Rangitoto Island

Guys. I have to tell you about how much I love this cafe. It’s my new home. There’s a “take a book, leave a book” shelf, couches, solid wifi, a decent selection of teas, a giant window I can sit in with my laptop, and a random little vintage pac-man arcade game in the corner. I’m obsessed. This is where I spend every morning.


I’ve been operating without much of a plan each day. The only problem with this is that all the activities around Auckland require a bit of travel time and therefore a bit of planning. I decide it’s a good day for hiking, and look up ferries to Rangitoto; an island visible from the Auckland port, and home to a dormant volcano! It’s not painfully expensive at $33 return, especially when you consider that’s the same price as visiting the Sky Tower (Auckland’s imposter CN Tower – erected 20 years later, I might add).
A volcano hike seems like a pretty good bang for my buck!
The last ferry heading to the island is in an hour, so I rush back to my hostel to change into some more appropriate hiking gear and walk down to the ferry terminal.

Before boarding the boat, we’re asked to clean our shoes off on these little brush things stationed outside the entrance, and to check our bags for rats, mice, and ants. Yeah, alarming. Apparently people find them in their bags “more often than you’d think” and I am horrified to even look. Thankfully, I’m clean.
Rangitoto has a fragile and well-contained ecosystem that New Zealand is working hard to preserve while still allowing for tourism. There are no shops, hotels, cafes, or anything on the island. Not even a place to fill up a water bottle, so they advise you to bring all the water and/or snacks you might need for the day. I didn’t know this in advance, so I’m extra stoked that I thought to bring my reusable water bottle, and filled it before I left!

In half an hour, we’ve arrived on the other side, and I head straight for the trail. It’s 1:45, and the last ferry back to Auckland is at 3:30 so I want to get a move on. It’s possible to leave after the last ferry, but it’s an extra 50 bucks, and that’s a hard no from me.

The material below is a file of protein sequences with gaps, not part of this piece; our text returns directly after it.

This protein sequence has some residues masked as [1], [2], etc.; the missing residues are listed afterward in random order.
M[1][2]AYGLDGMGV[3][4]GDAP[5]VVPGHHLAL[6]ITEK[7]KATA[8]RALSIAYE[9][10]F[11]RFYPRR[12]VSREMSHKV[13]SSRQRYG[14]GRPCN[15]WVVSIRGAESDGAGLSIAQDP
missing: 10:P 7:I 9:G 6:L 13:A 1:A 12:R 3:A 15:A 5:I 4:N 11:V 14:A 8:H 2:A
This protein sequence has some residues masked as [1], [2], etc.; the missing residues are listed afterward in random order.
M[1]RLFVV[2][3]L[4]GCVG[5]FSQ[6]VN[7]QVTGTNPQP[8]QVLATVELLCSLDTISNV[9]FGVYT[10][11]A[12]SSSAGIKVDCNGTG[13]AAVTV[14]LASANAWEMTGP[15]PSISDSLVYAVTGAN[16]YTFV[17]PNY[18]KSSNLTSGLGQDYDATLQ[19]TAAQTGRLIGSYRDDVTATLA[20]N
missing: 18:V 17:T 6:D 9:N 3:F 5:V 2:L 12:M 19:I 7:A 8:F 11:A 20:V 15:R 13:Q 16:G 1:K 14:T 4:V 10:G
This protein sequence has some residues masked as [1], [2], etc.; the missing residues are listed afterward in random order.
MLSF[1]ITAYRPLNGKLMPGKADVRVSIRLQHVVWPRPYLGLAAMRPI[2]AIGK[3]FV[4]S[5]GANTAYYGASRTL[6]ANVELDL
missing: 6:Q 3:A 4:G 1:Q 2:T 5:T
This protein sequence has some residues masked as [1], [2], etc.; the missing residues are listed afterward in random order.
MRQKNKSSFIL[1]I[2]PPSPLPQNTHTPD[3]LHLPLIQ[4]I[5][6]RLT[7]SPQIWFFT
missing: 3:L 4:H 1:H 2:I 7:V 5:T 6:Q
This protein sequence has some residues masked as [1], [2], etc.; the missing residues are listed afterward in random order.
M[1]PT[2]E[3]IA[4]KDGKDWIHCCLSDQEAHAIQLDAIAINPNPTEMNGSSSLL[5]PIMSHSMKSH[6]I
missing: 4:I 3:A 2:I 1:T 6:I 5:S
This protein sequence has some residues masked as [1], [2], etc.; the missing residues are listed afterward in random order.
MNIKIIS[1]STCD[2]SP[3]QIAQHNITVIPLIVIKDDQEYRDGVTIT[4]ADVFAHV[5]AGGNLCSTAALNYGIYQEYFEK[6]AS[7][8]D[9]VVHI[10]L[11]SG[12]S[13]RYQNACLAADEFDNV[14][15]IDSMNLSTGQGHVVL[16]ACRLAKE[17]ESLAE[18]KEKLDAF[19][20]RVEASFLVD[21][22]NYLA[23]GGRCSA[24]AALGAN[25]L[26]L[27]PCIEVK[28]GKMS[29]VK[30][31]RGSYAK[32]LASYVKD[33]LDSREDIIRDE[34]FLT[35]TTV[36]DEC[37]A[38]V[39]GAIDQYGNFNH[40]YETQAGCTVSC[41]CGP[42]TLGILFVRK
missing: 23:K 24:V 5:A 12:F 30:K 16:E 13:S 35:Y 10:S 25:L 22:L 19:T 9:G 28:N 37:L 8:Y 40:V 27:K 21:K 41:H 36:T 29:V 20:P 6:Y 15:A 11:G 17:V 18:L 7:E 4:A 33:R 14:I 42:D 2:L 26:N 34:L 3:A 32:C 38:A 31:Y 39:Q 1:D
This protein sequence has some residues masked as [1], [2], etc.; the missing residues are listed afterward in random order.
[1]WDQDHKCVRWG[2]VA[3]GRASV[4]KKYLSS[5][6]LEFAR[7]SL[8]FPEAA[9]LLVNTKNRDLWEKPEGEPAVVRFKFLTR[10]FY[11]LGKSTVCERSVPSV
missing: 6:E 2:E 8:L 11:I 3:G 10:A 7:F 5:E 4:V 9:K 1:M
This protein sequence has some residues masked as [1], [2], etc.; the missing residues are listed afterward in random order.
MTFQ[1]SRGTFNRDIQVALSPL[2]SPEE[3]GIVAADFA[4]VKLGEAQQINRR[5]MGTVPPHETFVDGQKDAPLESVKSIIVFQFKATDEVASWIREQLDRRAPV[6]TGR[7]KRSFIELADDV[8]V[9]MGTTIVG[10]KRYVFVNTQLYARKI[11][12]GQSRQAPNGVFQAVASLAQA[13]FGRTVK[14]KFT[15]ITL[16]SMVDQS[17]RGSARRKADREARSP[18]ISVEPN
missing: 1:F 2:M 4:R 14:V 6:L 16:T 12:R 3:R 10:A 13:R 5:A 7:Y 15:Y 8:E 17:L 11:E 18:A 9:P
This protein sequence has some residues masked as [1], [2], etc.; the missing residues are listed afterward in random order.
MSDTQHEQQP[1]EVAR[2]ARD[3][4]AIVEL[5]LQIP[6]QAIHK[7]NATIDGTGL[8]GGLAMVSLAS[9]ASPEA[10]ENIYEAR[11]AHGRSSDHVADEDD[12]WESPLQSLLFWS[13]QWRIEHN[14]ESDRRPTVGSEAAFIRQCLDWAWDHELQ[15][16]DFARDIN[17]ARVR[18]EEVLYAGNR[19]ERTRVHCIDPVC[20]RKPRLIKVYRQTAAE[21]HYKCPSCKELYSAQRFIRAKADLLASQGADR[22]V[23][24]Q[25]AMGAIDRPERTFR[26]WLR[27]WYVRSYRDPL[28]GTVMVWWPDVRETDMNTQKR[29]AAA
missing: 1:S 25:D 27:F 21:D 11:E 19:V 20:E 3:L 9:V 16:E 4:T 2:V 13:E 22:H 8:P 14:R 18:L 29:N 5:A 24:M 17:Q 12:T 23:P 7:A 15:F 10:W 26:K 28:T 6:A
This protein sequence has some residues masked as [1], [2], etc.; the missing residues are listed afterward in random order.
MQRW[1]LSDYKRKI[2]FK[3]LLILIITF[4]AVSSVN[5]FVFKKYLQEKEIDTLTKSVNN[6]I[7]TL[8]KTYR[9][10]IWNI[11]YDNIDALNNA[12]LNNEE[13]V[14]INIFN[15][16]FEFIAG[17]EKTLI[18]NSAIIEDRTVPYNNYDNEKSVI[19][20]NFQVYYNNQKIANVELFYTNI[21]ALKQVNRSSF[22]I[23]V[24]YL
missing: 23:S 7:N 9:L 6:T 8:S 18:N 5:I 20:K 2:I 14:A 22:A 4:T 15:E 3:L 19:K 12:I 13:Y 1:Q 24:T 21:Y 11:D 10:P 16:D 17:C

arriving on the island – I don’t know what’s in the little house!

I follow black trails lined sometimes with unfamiliar trees, and at other times with nothing but stark black volcanic rocks. The higher the trail takes me, the better the view becomes. It’s an easy walk, especially for the first half as it’s pretty flat. I’m a city walker; Toronto has no hills. I’m not used to all this stair and hill climbing, and it’s roasting hot out. If this path weren’t partially shaded, I might have died from heat stroke. I apply my weak 30SPF sun screen twice during the walk, just to be sure I don’t burn.

Once at the top there is a view point that looks out over the old volcano crater, which is now entirely covered in greenery. Without the sign post to tell me what it was, I’d never have known. The real sight though, is the 360 degree view around the island. You can see Auckland off in the distance, and epic teal blue waters all around. Pretty fantastic for a 1 hour hike.

You can see the fake CN tower from here!

I soak up the views, finish the rest of my water, and head back down. I end up chatting with a nice elderly couple from Malaysia on my way down, who start a conversation by calling out “where are you from!?” as I pass them on the trail. We talk about Malaysia, Canada, and they tell me all their opinions about “Mr. Trump”. They’re pretty adorable.

I’m back down to the pier by 3pm and have 30 minutes to spare, so I find a shaded bench where I can lay down and take a little siesta, but set an alarm so I don’t miss the last ferry. Not that spending the night here wouldn’t be rad af.

When the boat arrives they have so much trouble docking due to the high winds, that they have to try 3 times. I’m a little concerned about the choppy waters back to the city, which weren’t this bad on our way over this afternoon.
They make an announcement on the way back that “If anything should happen, life vests can be found in the lockers”…which I notice are secured and tied up with ropes, so if this ship starts goin’ down, I’m pretty sure I’m done for. R.I.P.